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I-Team: What is 'essential travel?'

July 14, 2010 8:57:40 PM PDT
From Atlanta to Abu Dhabi, what is "essential travel" for the city official who oversees both of Chicago's airports?ABC7 investigative reporter Chuck Goudie has been going through the expense records of aviation Cmsr. Rosemarie Andolino and shares what he and the I-Team found.

The I-Team has examined Ms. Andolino's travel itineraries since she was appointed aviation commissioner by Mayor Daley almost a year and a half ago.

Not only does Andolino manage Midway, O'Hare and run O'Hare expansion, she also looks to be city hall's most accomplished globetrotter.

"I pretty much sleep with my Blackberry," Andolino told ABC7.

That is the essence of how she manages to keep two of the world's busiest airports running while she is traveling herself.

The I-Team interviewed Andolino about the binder full of her expense reports and receipts that ABC7 obtained under freedom of information laws.

The official records show details of her frequent trips to New York and Washington for meetings, conferences and making presentations, as well as other trips to Philadelphia and San Antonio, Houston, Austin and Atlanta.

"Any idea how many days you were out of town?" Goudie asked Andolino.

"Total days? No, because some of those days include my weekends, holidays and furlough days, as well. I do travel on personal days for work, as well," she said.

According to the travel records, Commissioner Andolino was out of town-- away from O'Hare and Midway-- more than one-quarter of her regular work time the past 17 months.

"When we are at the table encouraging how policy will be set and how it will impact us as a major airport in the U.S., we need to be aggressive about it. We need to be at the table when its discussed. We aren't immune from competition. We are O'Hare and Midway airports, but there is completion in the U.S. that we compete for aggressively nationally and locally," Andolino said.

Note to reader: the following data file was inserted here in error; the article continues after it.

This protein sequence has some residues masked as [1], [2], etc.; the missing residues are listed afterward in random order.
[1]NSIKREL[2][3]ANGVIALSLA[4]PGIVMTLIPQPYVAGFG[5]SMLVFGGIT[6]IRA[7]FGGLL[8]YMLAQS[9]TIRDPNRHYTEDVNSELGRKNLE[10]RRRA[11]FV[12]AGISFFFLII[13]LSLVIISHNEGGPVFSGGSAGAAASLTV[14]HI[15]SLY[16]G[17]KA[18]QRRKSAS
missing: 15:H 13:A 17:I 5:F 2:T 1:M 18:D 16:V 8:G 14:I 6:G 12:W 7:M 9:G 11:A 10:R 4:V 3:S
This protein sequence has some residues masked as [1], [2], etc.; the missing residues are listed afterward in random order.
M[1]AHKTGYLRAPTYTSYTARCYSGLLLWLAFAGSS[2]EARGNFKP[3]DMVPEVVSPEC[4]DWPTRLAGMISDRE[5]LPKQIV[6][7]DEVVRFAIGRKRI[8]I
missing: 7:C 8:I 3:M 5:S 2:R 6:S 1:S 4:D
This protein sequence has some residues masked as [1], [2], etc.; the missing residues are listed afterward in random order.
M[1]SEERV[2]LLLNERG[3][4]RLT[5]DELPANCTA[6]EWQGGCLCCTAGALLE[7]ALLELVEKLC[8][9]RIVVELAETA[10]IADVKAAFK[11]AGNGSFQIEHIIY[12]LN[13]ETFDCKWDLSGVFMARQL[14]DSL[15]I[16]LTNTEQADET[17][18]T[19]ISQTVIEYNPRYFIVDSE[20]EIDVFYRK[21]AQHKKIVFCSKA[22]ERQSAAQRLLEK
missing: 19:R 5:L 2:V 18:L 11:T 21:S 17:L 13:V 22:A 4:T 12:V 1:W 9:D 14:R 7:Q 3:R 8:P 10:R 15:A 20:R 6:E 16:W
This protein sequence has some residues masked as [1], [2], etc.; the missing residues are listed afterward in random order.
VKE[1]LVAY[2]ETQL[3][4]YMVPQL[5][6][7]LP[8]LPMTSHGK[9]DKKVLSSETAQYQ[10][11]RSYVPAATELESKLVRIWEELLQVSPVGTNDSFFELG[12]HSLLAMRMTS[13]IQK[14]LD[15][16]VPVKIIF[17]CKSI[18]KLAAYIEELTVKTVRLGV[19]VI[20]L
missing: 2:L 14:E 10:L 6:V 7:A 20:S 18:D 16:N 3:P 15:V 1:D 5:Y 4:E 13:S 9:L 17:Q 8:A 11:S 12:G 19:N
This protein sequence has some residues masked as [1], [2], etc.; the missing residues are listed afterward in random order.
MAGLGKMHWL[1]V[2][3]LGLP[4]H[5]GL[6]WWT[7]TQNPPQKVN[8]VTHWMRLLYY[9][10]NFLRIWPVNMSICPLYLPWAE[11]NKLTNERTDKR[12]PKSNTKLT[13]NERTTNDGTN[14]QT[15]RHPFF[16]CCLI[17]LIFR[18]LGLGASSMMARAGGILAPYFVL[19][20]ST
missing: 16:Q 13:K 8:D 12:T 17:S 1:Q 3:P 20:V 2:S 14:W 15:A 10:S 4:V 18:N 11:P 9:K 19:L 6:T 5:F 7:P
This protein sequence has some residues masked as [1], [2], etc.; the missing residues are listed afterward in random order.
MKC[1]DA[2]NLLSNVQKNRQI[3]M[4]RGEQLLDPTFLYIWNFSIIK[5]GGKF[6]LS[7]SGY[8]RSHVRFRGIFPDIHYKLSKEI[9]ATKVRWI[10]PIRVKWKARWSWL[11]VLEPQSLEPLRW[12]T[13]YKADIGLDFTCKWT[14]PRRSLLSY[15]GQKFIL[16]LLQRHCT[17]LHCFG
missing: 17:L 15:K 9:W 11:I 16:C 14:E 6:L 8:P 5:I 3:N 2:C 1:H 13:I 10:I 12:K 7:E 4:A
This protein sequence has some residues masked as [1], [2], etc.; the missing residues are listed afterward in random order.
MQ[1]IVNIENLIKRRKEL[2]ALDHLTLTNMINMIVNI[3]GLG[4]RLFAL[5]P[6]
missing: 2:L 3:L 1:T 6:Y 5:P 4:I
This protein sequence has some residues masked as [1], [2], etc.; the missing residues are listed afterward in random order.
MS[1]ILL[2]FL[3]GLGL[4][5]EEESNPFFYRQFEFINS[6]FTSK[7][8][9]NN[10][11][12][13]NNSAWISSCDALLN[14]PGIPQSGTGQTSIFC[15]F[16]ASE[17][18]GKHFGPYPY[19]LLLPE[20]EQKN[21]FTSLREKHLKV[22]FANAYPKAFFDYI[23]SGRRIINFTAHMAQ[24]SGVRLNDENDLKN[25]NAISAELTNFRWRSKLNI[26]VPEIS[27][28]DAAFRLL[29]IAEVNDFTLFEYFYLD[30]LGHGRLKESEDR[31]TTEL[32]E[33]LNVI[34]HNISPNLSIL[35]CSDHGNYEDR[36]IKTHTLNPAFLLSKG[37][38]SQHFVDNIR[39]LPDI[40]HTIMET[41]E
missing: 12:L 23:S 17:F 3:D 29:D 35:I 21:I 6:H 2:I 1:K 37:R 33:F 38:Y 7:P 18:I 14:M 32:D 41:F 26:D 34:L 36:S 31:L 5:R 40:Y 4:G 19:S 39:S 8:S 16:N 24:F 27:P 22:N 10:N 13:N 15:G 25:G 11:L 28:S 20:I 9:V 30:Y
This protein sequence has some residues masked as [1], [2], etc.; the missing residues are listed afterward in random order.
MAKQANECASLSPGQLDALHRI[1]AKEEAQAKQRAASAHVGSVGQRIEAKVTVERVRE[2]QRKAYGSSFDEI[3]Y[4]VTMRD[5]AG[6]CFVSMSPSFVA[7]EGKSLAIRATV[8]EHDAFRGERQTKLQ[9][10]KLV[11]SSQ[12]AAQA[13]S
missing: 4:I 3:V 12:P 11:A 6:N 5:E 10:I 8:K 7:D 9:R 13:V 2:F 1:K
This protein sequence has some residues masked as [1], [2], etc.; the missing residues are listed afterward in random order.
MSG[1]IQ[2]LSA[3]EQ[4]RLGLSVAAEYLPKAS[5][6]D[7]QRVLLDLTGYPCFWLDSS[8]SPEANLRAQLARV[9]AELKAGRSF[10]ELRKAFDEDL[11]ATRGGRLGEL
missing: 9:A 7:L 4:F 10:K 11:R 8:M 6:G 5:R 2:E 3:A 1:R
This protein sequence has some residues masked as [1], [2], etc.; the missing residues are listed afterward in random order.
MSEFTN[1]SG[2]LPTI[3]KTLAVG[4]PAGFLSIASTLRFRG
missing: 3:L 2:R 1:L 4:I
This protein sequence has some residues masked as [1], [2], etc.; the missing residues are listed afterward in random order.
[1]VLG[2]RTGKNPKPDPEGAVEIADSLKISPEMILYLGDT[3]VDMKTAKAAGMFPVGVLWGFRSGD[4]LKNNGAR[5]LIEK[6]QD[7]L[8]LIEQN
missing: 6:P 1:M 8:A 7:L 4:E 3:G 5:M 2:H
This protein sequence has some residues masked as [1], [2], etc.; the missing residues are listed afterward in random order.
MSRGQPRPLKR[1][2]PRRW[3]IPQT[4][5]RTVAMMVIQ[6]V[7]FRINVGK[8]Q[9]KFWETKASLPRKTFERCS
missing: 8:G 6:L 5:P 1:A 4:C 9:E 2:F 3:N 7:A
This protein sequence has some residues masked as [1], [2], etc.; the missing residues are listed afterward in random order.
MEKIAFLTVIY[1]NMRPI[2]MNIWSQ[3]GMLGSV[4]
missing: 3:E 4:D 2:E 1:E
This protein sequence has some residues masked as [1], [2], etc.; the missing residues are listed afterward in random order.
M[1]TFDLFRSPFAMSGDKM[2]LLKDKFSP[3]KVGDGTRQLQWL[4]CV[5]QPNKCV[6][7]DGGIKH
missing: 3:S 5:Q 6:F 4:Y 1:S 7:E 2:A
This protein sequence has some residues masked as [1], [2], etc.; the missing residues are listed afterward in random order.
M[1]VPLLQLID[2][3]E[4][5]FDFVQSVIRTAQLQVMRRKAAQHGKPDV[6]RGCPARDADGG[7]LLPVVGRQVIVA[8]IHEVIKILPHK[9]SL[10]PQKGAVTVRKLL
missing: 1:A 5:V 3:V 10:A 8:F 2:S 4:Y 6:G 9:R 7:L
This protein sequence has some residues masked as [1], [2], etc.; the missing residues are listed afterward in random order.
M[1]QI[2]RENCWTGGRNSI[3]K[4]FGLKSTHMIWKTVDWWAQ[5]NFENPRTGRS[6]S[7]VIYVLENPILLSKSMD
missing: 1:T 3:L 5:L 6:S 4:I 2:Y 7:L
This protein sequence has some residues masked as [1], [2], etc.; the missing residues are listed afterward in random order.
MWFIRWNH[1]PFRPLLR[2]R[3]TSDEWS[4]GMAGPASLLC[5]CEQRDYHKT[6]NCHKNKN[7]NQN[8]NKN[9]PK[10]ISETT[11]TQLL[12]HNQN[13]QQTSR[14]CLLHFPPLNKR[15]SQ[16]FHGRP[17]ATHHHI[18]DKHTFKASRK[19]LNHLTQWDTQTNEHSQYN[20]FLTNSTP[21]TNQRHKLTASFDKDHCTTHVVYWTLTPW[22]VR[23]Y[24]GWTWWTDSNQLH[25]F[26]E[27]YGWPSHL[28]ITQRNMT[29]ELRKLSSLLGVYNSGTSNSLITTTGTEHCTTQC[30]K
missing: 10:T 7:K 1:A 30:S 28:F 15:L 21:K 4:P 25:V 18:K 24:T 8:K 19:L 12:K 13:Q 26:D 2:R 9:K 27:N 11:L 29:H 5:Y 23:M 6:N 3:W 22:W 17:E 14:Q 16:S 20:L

Many times, that takes Andolino to far-away time zones: twice to Abu Dhabi in the Middle East and to Doha, Qatar, separate trips to London, Seoul, South Korea, Milan, Italy and eight days in Maui during mid-January of last year.

"I'm always sensitive and look to shorten the duration of the trips as best as possible. We always look to multi-layer the trip to make sure that we're getting the best results, as well," Andolino said.

"Who is in charge when you are gone?" Goudie asked.

"At the end of the day, I'm in charge, but I work closely with all of my key staff members. I'm well aware of what is going on," Andolino said.

One of Andolino's closest deputies, Chris Arman, just left his job as chief of Chicago airport operations. Arman was hired by the Abu Dhabi airport, just a few months after he and Andolino traveled to Abu Dhabi to discuss the construction project Arman now runs.

The airport management business is a fairly small fraternity.

"Do you have a feel for whether your competitors travel as much as you do?" said Goudie.

"Absolutely," Andolino said. "I see most of them."

But not as often as she might believe.

Travel records the I-Team obtained for Andolino's counterparts at several other top 10 American airports reveal far fewer days away from home and one with no foreign trips at all.

Ms. Andolino suggested the I-Team look specifically at Dallas Fortworth and its CEO Jeffrey Fegan, whom she said traveled as much as she did. But according to his DFW expense records, since January of 2009, Mr. Fegan spent 35 days out of town.

During the very same period, Chicago records show Andolino was out of town at least 118 days.

"I work very hard at what I do and have throughout my career. I work holidays, weekends, evenings. I'm pretty much on 24/7," Andolino said.

Andolino's travel expenses are paid by the city aviation department, but she is quick to point out that aviation is the only self-sufficient city department, operating on airline and passenger fees, not on Chicago or state tax money.

Sometimes, Andolino's travel is paid by professional organizations and conference sponsors, but she says those arrangements would be vetted first through city ethics officials.


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